By Carlos Motta and Cristina Motta (editors)
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Extra info for We Who Feel Differently
30 31 María Mercedes Gómez contributes to this line of reasoning adding that “(…) the reforms generated by same-sex couple marriages do not produce any changes in society; they consolidate a given value; they reproduce the liberal model of marriage and family, and there is absolutely no type of threat to what Judith Butler has called the idea of ‘Nation,’ which is actually jeopardized by adoption. Adoption renders what is happening in Latin America evident: Some statistics say that 20 percent of the families are traditional families; the rest are other kinds of families, not necessarily homoparental ones.
There was a taboo around that question. I think this shifts an understanding of sexuality as a division between a friend and a partner. ” This expanded notion of affection within gay and queer cultures, which represented an alternative way of loving in the past, largely got lost within contemporary political rhetoric. American novelist Edmund White reflects on the way the gay community in the 1970s, “(…) looked down on monogamy and I think the gay leaders of the 1970s would be appalled to see how many gays now want to be married and monogamous.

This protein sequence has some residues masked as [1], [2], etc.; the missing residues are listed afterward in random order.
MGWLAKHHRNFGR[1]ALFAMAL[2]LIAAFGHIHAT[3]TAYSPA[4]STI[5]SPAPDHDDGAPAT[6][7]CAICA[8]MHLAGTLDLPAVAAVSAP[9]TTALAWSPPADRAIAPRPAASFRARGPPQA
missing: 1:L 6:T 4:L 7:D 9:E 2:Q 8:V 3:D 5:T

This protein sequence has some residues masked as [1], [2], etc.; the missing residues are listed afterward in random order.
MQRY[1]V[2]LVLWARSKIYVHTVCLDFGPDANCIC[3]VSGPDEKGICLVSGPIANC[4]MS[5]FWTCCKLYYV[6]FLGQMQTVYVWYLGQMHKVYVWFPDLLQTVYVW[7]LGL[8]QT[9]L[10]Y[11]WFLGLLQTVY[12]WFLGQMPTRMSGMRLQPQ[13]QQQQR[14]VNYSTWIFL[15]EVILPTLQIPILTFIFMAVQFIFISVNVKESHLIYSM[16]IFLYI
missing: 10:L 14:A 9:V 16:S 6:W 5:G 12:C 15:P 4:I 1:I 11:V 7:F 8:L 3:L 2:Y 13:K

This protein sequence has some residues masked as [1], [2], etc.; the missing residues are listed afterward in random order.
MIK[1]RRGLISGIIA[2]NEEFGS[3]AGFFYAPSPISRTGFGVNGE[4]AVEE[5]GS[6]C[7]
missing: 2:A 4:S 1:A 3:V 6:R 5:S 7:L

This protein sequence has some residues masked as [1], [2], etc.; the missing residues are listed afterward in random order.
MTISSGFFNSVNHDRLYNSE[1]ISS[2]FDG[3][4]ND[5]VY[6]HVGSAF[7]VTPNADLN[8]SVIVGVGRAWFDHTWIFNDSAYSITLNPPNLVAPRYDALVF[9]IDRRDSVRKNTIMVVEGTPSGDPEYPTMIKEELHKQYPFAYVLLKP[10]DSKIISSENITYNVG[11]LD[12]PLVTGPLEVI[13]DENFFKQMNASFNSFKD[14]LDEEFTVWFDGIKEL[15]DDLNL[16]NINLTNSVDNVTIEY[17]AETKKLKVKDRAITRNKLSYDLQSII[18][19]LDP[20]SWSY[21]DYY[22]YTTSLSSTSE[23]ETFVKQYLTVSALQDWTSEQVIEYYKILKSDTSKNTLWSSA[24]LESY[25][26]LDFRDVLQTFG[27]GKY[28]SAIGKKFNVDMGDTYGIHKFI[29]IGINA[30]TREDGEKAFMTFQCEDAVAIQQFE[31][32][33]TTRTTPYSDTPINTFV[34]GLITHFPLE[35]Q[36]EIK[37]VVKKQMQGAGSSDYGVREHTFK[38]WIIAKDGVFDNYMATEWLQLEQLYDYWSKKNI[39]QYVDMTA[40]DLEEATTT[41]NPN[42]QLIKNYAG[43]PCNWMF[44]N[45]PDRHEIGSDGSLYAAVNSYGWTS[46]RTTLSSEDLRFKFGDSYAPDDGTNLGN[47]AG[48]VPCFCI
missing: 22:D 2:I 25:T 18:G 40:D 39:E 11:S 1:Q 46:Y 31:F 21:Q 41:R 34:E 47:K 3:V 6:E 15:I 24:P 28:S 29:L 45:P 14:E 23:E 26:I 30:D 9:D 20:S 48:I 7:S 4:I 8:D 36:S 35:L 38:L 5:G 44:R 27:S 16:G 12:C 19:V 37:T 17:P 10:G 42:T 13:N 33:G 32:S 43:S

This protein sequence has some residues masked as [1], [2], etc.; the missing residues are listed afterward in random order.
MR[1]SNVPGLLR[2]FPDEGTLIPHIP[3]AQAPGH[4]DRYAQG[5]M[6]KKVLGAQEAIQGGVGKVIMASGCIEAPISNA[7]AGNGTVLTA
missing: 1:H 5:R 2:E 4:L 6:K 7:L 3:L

I would say the majority of us grew up in the ruins of marriage. Why are we now saying that is what we want? What does marriage mean? ” Ryan Conrad, American queer activist and founding member of the collective Against Equality delivers “ (…) a materialist class critique to actually talk about marriage, to wipe away this gloss of affect that portrays marriage as being about love and family, when it is actually a social contract between two people and the state and the transfers of property, power and money between them.
We Who Feel Differently by Carlos Motta and Cristina Motta (editors)